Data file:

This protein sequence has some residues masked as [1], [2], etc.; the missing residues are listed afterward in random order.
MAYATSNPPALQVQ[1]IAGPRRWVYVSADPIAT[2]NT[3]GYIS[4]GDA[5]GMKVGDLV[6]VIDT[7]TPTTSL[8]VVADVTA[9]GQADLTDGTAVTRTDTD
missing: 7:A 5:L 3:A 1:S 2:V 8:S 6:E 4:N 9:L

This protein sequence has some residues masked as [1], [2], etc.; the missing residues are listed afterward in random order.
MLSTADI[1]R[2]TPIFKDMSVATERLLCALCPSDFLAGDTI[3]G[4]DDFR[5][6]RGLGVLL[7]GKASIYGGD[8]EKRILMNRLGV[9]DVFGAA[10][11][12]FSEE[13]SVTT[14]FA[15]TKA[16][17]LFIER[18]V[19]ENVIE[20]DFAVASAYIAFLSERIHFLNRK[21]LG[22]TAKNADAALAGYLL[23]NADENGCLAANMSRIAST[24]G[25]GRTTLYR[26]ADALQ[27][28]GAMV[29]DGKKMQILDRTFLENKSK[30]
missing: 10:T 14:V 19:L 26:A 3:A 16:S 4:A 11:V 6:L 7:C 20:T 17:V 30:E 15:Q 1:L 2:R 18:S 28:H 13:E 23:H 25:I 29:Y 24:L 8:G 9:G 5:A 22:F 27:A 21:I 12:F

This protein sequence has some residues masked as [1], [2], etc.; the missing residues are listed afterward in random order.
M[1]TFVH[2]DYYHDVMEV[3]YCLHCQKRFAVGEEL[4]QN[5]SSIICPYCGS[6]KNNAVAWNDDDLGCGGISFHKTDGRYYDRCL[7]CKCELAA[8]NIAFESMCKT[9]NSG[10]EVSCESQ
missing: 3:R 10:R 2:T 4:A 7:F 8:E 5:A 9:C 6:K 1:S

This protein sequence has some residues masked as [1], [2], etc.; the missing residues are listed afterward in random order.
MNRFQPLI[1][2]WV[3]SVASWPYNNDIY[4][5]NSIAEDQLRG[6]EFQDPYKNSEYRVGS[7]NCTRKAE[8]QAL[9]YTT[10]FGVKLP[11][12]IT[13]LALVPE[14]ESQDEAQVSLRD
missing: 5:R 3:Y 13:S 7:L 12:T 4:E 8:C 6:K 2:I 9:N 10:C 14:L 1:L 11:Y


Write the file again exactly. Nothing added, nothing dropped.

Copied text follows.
This protein sequence has some residues masked as [1], [2], etc.; the missing residues are listed afterward in random order.
MAYATSNPPALQVQ[1]IAGPRRWVYVSADPIAT[2]NT[3]GYIS[4]GDA[5]GMKVGDLV[6]VIDT[7]TPTTSL[8]VVADVTA[9]GQADLTDGTAVTRTDTD
missing: 7:A 5:L 3:A 1:S 2:V 8:S 6:E 4:N 9:L

This protein sequence has some residues masked as [1], [2], etc.; the missing residues are listed afterward in random order.
MLSTADI[1]R[2]TPIFKDMSVATERLLCALCPSDFLAGDTI[3]G[4]DDFR[5][6]RGLGVLL[7]GKASIYGGD[8]EKRILMNRLGV[9]DVFGAA[10][11][12]FSEE[13]SVTT[14]FA[15]TKA[16][17]LFIER[18]V[19]ENVIE[20]DFAVASAYIAFLSERIHFLNRK[21]LG[22]TAKNADAALAGYLL[23]NADENGCLAANMSRIAST[24]G[25]GRTTLYR[26]ADALQ[27][28]GAMV[29]DGKKMQILDRTFLENKSK[30]
missing: 10:T 14:V 19:L 26:A 3:A 16:S 4:A 11:V 6:L 7:C 20:T 17:V 30:E 15:Q 1:L 2:R 18:S 28:H 13:E 23:H 25:I 29:Y 24:L 8:G 9:G 5:A 22:F 27:A 21:I 12:F

This protein sequence has some residues masked as [1], [2], etc.; the missing residues are listed afterward in random order.
M[1]TFVH[2]DYYHDVMEV[3]YCLHCQKRFAVGEEL[4]QN[5]SSIICPYCGS[6]KNNAVAWNDDDLGCGGISFHKTDGRYYDRCL[7]CKCELAA[8]NIAFESMCKT[9]NSG[10]EVSCESQ
missing: 3:R 10:R 2:T 4:A 7:F 8:E 5:A 9:C 6:K 1:S

This protein sequence has some residues masked as [1], [2], etc.; the missing residues are listed afterward in random order.
MNRFQPLI[1][2]WV[3]SVASWPYNNDIY[4][5]NSIAEDQLRG[6]EFQDPYKNSEYRVGS[7]NCTRKAE[8]QAL[9]YTT[10]FGVKLP[11][12]IT[13]LALVPE[14]ESQDEAQVSLRD
missing: 5:R 3:Y 13:S 7:L 12:T 4:E 8:C 6:K 2:I 9:N 10:C 14:L 1:L 11:Y